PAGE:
Its one of those absolutely amazing, surprising stories we find in the Old Testament that we far too often relegate to the children's divisions for entertainment. Of course in doing so we miss the powerful lesson about what God is like embedded in this story in Elisha's life, the prophet who was most parallel to Jesus. Did you realize that of every person mentioned in the Old Testament, Elisha's life more closely resembled the life of Jesus than anyone else? Elisha performed many miracles closely related to similar miracles that Jesus performed, like feeding a large group of people with just a little food, healing the sick and mentoring a group of young students to learn how to live and represent God before the world.

One time Elisha ended up making life quite difficult for an enemy king who wanted to make a lot of trouble for Israel. Every time this king secretly planned a surprise attack on Israel, the king of Israel already knew about it well in advance and was well prepared. This was because God through Elisha kept passing along the information of the enemy king's plans thus making it impossible for the enemy to use surprise as a military option.

After accusing his own servants of being spies for Israel, one of them shared with the king that it was not his own people who were the problem but rather that his secrets were being supernaturally conveyed to the prophet Elisha who was continually finking on the king's secret schemes.

Not thinking too clearly, at least in my opinion, the king decided to launch an attack on the city where Elisha and his servant were staying at the time. Now think this through, the king already had been told that God was the one who was sharing top secret information with Elisha all along. So what made him so naïve that he thought he could surprise Elisha any more than he could surprise the king Israel? That makes no logical sense to me at all. But then maybe the enemies of God don't use their reasoning powers very well to start with or they might not remain enemies for very long.

At any rate, the enemy army encircled the small town where Elisha was staying, evidently overnight. The next morning Elisha's servant, maybe as part of his learning about spending quiet time with God each morning following the example of his master, suddenly makes the discovery upon looking out into the morning light that they appeared to be in very big trouble. Well, at least from human perspective.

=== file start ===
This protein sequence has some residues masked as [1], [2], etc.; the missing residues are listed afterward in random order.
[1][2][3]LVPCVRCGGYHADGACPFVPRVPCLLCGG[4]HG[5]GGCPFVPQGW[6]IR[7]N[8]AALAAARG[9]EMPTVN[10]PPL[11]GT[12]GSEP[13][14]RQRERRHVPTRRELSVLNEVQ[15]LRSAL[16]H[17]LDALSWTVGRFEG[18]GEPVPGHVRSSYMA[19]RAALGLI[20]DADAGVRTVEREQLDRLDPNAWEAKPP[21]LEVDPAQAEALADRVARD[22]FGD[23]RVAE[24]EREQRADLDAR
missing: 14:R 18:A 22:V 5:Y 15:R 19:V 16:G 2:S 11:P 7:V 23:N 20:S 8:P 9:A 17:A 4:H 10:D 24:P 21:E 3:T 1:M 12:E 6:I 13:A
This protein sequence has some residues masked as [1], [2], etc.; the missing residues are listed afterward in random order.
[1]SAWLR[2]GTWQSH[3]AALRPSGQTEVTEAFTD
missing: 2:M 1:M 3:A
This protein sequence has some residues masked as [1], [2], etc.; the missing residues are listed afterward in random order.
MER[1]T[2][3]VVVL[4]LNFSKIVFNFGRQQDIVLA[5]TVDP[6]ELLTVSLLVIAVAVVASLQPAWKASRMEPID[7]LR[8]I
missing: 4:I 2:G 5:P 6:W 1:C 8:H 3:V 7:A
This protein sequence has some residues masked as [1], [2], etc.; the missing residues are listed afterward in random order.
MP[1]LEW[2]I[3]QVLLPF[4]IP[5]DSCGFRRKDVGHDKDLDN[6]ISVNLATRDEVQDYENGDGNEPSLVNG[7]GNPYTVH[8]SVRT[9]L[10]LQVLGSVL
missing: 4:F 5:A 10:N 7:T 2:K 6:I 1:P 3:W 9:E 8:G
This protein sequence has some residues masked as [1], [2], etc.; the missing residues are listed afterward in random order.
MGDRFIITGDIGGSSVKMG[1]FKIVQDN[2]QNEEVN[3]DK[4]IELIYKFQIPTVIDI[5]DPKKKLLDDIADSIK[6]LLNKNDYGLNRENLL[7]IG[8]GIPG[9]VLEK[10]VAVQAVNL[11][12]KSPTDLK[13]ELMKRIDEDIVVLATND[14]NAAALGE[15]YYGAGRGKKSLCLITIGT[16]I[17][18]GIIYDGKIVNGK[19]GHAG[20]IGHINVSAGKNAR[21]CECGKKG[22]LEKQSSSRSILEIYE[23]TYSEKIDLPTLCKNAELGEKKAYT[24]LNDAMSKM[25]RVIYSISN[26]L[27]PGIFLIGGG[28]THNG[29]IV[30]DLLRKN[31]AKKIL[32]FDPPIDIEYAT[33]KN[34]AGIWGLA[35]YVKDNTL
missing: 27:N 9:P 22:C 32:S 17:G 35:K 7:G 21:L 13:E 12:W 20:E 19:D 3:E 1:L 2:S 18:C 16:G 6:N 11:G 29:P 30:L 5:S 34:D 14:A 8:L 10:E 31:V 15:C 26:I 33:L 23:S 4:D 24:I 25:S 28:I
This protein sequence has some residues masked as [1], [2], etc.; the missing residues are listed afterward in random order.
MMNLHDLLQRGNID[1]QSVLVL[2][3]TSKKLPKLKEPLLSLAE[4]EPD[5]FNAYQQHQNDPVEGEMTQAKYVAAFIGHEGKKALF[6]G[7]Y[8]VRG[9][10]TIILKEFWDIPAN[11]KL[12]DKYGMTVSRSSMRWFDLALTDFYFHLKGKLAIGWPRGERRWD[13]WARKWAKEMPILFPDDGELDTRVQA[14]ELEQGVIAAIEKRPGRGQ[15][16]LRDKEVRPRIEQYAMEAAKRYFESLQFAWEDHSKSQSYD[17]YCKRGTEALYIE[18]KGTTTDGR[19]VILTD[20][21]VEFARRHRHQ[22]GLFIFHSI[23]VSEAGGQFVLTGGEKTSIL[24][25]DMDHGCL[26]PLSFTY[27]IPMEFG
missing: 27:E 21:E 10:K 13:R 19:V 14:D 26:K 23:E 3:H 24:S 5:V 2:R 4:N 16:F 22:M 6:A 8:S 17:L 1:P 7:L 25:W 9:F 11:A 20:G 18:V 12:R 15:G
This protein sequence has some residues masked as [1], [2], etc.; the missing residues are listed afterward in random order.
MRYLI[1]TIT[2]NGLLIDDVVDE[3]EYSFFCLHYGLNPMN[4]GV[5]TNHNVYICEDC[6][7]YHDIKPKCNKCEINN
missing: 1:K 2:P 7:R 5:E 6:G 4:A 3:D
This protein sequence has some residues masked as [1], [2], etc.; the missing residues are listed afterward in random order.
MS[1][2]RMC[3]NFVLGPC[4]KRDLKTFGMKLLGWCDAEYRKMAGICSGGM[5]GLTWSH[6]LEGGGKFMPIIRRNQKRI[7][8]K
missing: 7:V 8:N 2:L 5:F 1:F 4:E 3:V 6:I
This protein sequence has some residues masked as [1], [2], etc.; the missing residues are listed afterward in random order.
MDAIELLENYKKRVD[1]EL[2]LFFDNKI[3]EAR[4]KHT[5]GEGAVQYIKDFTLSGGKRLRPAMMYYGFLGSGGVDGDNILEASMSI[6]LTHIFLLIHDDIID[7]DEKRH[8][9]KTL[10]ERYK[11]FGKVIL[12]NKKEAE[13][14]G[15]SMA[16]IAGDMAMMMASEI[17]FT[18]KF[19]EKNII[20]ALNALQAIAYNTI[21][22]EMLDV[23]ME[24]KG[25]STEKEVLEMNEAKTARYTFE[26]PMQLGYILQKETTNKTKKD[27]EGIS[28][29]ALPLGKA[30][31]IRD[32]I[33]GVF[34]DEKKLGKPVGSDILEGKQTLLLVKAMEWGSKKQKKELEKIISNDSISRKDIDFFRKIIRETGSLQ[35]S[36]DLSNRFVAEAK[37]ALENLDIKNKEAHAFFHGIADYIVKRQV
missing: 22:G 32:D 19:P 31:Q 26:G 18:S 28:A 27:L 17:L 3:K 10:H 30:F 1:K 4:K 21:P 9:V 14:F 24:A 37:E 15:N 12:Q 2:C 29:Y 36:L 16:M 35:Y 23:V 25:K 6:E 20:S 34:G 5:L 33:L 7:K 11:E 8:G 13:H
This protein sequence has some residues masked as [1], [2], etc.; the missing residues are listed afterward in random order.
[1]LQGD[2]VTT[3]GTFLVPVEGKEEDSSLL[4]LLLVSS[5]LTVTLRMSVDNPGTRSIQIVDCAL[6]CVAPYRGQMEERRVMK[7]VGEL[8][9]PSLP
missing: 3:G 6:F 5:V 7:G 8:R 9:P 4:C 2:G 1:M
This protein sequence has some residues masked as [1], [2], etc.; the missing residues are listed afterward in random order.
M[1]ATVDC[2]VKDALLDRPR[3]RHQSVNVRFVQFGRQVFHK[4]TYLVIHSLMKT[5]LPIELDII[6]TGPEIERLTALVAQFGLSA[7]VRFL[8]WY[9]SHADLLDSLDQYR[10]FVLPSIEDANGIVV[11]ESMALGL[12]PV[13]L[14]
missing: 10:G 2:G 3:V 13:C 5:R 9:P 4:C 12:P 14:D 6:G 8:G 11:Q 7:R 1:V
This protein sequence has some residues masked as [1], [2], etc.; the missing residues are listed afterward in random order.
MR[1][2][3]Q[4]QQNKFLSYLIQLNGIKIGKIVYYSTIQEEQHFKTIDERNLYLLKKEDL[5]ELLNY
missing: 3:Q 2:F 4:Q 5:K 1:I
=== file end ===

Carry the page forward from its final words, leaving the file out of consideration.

That is precisely the point that Elisha soon makes to his terrified servant breathlessly sharing this alarming news with his teacher. Elisha prays for the 'eyes' of his servant to be opened, and behold, the mountains all around them are seen to be filled with a far greater army of supernatural forces that are far superior to anything any army on earth could ever hope to marshal, than the puny threat presented by any earthly enemy king.

Now, if it had been me I might have been tempted to pray for the eyes of the soldiers surrounding the city to have their eyes opened too. But he did not do that. Instead, Elisha demonstrated a perspective and attitude that allowed him to be perfectly at peace no matter how threatening his enemies tried to appear. Elisha was so tight in his trust of God that he did not live his life in fear but in complete trust and rest in His heavenly Father's constant care and protection. How much do we meditate on this powerful example and let that vital lesson absorb into our own hearts?

Ironically, instead of praying for the eyes of the enemy soldiers to be opened so they would become terrified themselves, Elisha prays that their eyes will be closed and they become completely blind. Now what kind of prayer is that to pray for your enemies? Is that a nice thing to wish on someone? Is that the kind of spirit that emulates the teachings of Jesus? Did Jesus have in mind for us to pray for our enemies in this way?